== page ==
Monday, 24 November 2014

Diet and the reduction of corporeal sphericality (Part 1 of 2 on diets)

It’s that time of year, when all we see or hear on the tabloid pages and internet news sites is diet diet diet. A healthy diet is not one you’ll lose weight on, and being slightly overweight is healthier than you think. But for those who wish to purge the holiday poundage, kill the Christmas kilos, and shift that stubborn few stone, a short-term fad diet is the route you’ll probably take.

Weight loss dieting is much easier than it's made it out to be. It’s simple mathematics. Burn more energy than you consume in food. Translation: work-out more and put down the pastries. The numbers on your internal energy balance sheet always have to add up. Your cells need energy to function and they’ll get it by scavenging from your own body if you starve them a little.

[caption id="attachment_91" align="alignleft" width="300"]Still food, buddy Food! Image courtesy of epsos.de, available under Creative Commons licence 2.0[/caption]

The other side of this coin is that if you don’t eat enough essential nutrients, like amino acids and vitamins, your body and health will suffer. Amino acids, the building blocks of protein, will be scavenged from your muscles. Some vitamins, minerals, amino acids, oils, and fatty acids are essential for us to function properly. That can’t be stressed enough. If you’re planning to lose weight by eating less, ensure that you don’t cut these essential elements out. Balance is ultimately the key to healthy eating and weight loss.

The currency of energy

We’ve mentioned energy. Energy in food is more familiar to us as nutritional calories (or kilocalories). A kilocalorie is defined as a unit of heat energy. If you pour out one kilogram of water into a bucket, stick your arm and a thermometer in there, and see the temperature rise by one degree Celsius, then you've just burnt a kilocalorie! So the energy contained in a 200 kilocalorie bar of chocolate (like those found beside the checkout at the shop) could boil two kg of water if that energy was converted directly into heat. Think about it, humans are mostly water, weigh roughly 60-80 kg and maintain a steady 37 C body temperature; it’s easy to see how your body does this. Energy from food and stored energy is released in a controlled process and translated into the heat that keeps us alive.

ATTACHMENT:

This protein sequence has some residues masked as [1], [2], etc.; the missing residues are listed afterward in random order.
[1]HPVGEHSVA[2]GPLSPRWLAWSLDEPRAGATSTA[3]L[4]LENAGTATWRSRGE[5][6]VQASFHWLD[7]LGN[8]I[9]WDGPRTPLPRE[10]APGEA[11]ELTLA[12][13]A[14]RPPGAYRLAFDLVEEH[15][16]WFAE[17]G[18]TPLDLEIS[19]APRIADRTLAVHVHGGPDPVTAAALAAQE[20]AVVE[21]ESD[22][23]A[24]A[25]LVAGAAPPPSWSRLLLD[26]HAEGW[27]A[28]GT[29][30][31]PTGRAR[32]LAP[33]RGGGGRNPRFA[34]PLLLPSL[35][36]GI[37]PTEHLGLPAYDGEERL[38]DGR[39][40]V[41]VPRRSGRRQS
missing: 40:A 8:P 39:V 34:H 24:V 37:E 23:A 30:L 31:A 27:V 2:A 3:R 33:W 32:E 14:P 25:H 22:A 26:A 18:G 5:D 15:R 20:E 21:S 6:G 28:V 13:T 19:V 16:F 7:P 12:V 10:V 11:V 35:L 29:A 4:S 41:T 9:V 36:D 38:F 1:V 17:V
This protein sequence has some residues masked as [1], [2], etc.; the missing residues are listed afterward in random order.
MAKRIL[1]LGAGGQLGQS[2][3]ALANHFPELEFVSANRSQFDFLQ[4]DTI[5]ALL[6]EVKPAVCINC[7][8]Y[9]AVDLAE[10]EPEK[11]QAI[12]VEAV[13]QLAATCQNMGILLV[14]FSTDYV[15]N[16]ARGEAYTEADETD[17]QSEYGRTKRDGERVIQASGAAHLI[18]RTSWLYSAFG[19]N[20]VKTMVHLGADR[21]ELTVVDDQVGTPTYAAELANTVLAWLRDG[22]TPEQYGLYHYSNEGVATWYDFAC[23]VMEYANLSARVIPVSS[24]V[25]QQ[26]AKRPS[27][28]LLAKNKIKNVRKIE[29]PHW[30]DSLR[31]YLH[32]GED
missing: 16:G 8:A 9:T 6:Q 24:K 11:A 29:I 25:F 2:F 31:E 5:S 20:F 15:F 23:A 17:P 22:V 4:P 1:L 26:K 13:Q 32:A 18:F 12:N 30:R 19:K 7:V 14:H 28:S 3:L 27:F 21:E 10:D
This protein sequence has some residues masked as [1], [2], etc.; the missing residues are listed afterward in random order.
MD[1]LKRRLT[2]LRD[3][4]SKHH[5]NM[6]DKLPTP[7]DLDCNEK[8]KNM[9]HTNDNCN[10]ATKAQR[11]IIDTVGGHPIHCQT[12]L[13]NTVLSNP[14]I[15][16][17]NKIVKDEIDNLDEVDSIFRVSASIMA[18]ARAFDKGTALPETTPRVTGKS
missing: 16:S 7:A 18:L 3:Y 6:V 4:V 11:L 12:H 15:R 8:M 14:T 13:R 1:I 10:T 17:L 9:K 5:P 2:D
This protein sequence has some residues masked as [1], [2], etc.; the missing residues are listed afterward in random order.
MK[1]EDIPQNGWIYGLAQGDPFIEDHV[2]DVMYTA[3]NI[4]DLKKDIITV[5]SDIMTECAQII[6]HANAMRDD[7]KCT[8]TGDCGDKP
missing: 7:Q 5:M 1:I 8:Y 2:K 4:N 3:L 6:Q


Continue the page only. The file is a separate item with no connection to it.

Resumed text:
Energy is released from sugars, fats, and proteins obtained from food. Their breakdown gives off heat in what’s called an exothermic reaction. Simple sugars are converted to glycogen and stored in muscles for easy burning when we’re not eating. When the glycogen stores fill up, the sugars are converted to fats called triglycerides for later burning when our glycogen runs out and we still haven’t eaten. This is particularly useful when we get ill and can’t eat. Your body can run off the energy stored in our fat without compromising our other tissues to great extents during illness.

Diet fads

Ultimately, the healthiest diet to be on is a balanced one (duh) with plenty of fresh vegetables, fruit, lean meat, fish and some carbs. Indulgence in the sugary/fatty junk-food treats should be done sparingly. Exercise often and drink lots of water. Want to lose weight? Simply adjust the balance: eat a little less of everything and exercise a little more. It’s slow, but healthy, and remember fat has its uses – it might just save your life – so don’t lose it all.